Such words are routinely dismissed – sometimes for some defect we find in the messenger – or simply because we don’t like what we hear. King Jehoiakim takes a knife, calmly slices every few columns from the scroll of God’s words through Jeremiah that is being read to him, and tosses it into the fire. But there is power in those words. They will do their work. They judge and condemn. They will also heal and forgive.

Jeremiah’s age matters not. What matters is hearing truly and speaking faithfully. For the power is not in the speaker; it is in the Word God sends us to speak.

 

Image: By Enrique López-Tamayo Biosca (www.flickr.com/photos/eltb/6221310983) [CC BY 2.0 (http://creativecommons.org/licenses/by/2.0)%5D, via Wikimedia Commons.  Page: https://commons.wikimedia.org/wiki/File%3AChrist_the_King_Church%2C_Monterrey%2C_Nuevo_Leon%2C_Mexico00.jpg

Lynching: A hometown response to Jesus

File:Angry mob of four.jpg

Watching for the Morning of January 31, 2016

Year C

The Fourth Sunday after Epiphany

Luke 4:21-30

28When they heard this, all in the synagogue were filled with rage. 29They got up, drove him out of the town, and led him to the brow of the hill on which their town was built, so that they might hurl him off the cliff.

Jesus has dared to suggest that the grace and mercy of God are not the possession of God’s people but are God’s gift to all. It nearly gets him killed. We take our religion pretty seriously. We want to hear that God is on our side, that God’s wants us to be happy, healthy and wise, that God will protect us in the day of famine or disease and not someone from our hated enemies.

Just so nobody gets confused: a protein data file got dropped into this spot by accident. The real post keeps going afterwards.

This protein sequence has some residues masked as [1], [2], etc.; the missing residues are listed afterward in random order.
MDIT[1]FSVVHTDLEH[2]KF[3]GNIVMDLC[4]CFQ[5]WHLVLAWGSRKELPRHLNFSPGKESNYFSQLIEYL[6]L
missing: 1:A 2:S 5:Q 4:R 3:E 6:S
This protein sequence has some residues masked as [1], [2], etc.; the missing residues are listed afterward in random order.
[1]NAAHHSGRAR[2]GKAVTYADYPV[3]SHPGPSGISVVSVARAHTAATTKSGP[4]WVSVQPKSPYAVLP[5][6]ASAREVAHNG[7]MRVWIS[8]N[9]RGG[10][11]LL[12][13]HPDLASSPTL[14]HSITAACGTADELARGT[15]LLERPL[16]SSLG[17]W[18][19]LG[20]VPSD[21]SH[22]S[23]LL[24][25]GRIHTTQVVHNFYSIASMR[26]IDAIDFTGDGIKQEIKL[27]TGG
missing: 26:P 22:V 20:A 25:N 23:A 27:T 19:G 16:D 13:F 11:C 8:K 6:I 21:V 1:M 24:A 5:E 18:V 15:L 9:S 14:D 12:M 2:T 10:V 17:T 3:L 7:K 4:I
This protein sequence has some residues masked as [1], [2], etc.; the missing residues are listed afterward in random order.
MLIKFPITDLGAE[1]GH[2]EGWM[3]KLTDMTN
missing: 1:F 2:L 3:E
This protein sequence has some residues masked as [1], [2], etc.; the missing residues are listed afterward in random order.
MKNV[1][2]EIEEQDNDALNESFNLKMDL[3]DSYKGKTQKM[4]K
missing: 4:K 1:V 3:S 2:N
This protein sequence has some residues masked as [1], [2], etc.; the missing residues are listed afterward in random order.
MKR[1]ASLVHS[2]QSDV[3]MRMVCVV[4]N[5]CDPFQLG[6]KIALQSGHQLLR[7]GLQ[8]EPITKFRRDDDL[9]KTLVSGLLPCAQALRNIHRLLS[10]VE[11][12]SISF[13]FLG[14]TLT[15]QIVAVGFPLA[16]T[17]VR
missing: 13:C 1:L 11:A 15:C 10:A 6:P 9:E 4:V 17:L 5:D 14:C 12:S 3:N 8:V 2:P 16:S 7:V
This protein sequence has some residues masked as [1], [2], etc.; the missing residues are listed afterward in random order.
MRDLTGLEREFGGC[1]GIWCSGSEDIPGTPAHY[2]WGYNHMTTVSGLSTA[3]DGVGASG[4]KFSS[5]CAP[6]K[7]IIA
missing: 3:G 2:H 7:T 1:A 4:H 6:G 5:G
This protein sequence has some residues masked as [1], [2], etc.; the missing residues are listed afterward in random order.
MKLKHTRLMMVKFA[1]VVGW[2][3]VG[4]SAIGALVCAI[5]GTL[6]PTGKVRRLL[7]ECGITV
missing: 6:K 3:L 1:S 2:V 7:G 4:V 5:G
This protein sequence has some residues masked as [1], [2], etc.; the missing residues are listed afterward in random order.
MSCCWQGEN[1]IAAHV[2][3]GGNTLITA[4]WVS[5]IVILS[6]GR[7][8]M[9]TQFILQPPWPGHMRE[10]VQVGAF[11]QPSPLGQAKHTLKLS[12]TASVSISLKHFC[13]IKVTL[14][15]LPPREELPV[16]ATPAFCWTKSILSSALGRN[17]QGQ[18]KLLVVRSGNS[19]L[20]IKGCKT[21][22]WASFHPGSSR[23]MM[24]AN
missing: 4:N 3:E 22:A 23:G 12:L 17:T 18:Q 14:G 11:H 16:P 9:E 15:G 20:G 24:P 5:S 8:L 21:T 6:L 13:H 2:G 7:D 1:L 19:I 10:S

Jesus’ problem is twofold. First, he acts like a prophet when he is just a construction worker. He’s too big for his britches. “Isn’t this Joseph’s son?” is just a snarky way to say “Who does he think he is?!” and to begin the process of cutting him down to size. This is what leads to the second accusation: “What does he think he’s doing spreading God’s gifts around! Charity begins at home. He should be doing his healing here among his own people, not wasting them on people from other towns and villages.” And so we are into the argument and Jesus is confronting them with reminders about Elijah and the widow of Zarephath and Elisha healing Namaan the Syrian.

Jesus seems pretty rude in this exchange. But he is exposing the poison in their hearts. He is lancing the boil. He is provoking them to reveal their hardness of heart. And they oblige – wanting to throw him from the brow of the hill.